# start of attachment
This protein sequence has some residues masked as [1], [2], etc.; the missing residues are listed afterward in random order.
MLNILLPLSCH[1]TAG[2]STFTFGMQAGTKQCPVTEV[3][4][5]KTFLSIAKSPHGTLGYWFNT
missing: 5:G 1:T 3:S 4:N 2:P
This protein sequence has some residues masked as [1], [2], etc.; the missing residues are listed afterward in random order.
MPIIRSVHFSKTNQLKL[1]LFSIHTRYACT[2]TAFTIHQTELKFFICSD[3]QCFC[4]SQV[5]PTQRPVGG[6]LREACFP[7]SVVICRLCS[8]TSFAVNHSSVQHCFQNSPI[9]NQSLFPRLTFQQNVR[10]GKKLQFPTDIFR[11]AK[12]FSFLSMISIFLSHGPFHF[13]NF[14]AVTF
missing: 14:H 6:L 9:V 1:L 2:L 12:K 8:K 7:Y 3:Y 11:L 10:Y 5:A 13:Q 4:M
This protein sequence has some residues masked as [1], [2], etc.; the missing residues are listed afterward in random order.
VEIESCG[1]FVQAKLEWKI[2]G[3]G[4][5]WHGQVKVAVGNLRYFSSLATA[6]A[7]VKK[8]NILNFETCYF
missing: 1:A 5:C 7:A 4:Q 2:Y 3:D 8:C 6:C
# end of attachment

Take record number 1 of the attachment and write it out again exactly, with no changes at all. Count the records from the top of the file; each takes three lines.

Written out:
This protein sequence has some residues masked as [1], [2], etc.; the missing residues are listed afterward in random order.
MLNILLPLSCH[1]TAG[2]STFTFGMQAGTKQCPVTEV[3][4][5]KTFLSIAKSPHGTLGYWFNT
missing: 5:G 1:T 3:S 4:N 2:P